The passage of the United Nations Human Rights Council resolution on Sri Lanka is proof that the international community disapproves of the manner in which the Rajapaksa government is addressing the fallout of its Armageddon moment of mid-May 2009. The resolution, backed by India, asks Sri Lanka credibly to investigate allegations of rights violations in the course of its war against the LTTE. The wording of the resolution was tweaked by India to say the implementation assistance the United Nations Commissioner for Human Rights will provide must be with Sri Lanka's “concurrence”. Yet, Colombo must not misread this concession. Thursday's resolution is the first real sign that the world will no more let itself be guided solely by Sri Lankan claims that it has the will to carry out its own probe. It also means that gentle prodding and quiet diplomacy will not be the main means the world will adopt towards the island nation. Few would dispute that Sri Lanka took too long to acknowledge the allegations of extra-judicial killings and enforced disappearances and delayed moves towards a political settlement indefinitely. Ultimately, its own ‘Lessons Learnt and Reconciliation Commission' came out with some constructive recommendations, but these have not been followed up. President Rajapaksa may not like the Geneva resolution but he has brought it upon himself.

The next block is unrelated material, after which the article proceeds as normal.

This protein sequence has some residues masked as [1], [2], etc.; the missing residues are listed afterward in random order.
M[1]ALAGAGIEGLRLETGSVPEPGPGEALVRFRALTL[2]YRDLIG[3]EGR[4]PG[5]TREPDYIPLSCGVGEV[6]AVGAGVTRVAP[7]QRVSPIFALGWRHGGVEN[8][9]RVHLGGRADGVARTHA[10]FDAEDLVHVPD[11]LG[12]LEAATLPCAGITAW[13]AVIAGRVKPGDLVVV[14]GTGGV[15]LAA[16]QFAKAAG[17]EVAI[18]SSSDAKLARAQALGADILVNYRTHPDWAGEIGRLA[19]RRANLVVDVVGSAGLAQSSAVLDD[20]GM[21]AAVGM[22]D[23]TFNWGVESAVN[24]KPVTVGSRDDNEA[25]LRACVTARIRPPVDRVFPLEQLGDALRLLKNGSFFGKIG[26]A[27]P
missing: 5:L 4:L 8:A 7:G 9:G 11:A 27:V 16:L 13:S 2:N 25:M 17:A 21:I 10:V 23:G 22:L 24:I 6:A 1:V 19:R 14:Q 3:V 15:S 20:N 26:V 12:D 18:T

India's vote has already aroused consternation in some sections in Colombo but it is crucial that its intentions not be misread. There is no change in the Indian defence of the unity and integrity of its southern neighbour, only a realisation that the tardy progress towards reconciliation could undermine the prospects for peace and stability there. For the first time in decades, New Delhi is in concord with popular sentiments in Tamil Nadu but it would be wrong to look at its Geneva vote as merely the product of domestic political pressure. Over time, the false assurances on devolution and implementation of “the 13th amendment and beyond” it received from Colombo have frustrated South Block and forced it to reconsider its diplomatic options. What is welcome in India's latest stand is that it has outgrown its misplaced fear of the growing regional presence of China. Having voted for the resolution, the onus is now on India to remain engaged with the Lankan authorities, as its interests lie in promoting reconciliation and supporting the quest of Tamil Sri Lankans for justice, equality and dignity. The solution has to be Lankan-led. Persistent emphasis on accountability from outside may jeopardise the larger goal of reconciliation by giving a fresh thrust to Sinhala nationalism. India needs to brace for extraordinary diplomatic challenges ahead.